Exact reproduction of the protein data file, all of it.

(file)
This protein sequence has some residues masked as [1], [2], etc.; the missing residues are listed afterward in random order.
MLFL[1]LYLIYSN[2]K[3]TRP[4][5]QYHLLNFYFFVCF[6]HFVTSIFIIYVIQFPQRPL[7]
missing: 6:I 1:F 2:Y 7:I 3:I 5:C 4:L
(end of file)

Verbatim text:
This protein sequence has some residues masked as [1], [2], etc.; the missing residues are listed afterward in random order.
MLFL[1]LYLIYSN[2]K[3]TRP[4][5]QYHLLNFYFFVCF[6]HFVTSIFIIYVIQFPQRPL[7]
missing: 6:I 1:F 2:Y 7:I 3:I 5:C 4:L